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Games used to stop money-laundering

By on April 8, 2009
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The BBC has a video report combining the betes-noire of tabloid journalists and ill-informed politicians: money-laundering bankers and computer games.

Anti-money laundering training firm The Consulting Consortium has launched a game that puts players in the role of an under-cover agent trying to invest a corrupt accounting firm.

The BBC quotes some pretty low figures (6,000 copies sold in the first 2 weeks at £45 a pop means £27,000 in revenue), but it’s still interesting:

  • A training company which can normally only earn money by hiring out expensive trainers suddenly has a scaleable element to their business
  • Having attended lots of Anti-Money Laundering courses myself, I’ m sure that the games are a) more interesting and b) more memorable than the lectures (which are really just a box-ticking exercise)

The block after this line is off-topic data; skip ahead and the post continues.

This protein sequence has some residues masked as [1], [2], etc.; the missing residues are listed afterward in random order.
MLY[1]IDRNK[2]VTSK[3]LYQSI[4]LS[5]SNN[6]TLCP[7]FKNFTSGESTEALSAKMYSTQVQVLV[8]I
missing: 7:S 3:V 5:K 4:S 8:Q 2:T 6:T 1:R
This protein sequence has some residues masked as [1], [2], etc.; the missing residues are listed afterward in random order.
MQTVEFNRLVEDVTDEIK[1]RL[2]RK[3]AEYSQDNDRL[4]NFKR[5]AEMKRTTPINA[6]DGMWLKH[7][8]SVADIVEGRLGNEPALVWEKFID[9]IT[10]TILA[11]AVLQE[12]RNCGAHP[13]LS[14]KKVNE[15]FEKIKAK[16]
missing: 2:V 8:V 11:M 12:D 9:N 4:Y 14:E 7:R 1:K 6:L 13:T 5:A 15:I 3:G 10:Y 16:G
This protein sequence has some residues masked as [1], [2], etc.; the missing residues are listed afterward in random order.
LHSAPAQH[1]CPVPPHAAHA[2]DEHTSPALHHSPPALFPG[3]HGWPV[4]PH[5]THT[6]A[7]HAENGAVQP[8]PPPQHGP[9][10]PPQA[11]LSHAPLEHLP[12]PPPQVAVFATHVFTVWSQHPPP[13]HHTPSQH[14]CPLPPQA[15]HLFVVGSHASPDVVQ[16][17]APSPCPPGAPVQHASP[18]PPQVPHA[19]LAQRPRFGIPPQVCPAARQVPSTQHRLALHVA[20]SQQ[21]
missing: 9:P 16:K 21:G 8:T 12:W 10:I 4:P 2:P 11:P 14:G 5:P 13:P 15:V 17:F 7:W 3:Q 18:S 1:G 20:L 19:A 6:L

• It shows games penetrating even the most unlikely of areas: Financial Regulation would not be the top of my list of likely Serious Games candidates

The company offers a range of other games too. It’s yet another indicator that games are not only going mainstream, they are actively being embraced by companies seeking to prove to government that they are training their staff.

About Nicholas Lovell

Nicholas is the founder of Gamesbrief, a blog dedicated to the business of games. It aims to be informative, authoritative and above all helpful to developers grappling with business strategy. He is the author of a growing list of books about making money in the games industry and other digital media, including How to Publish a Game and Design Rules for Free-to-Play Games, and Penguin-published title The Curve: thecurveonline.com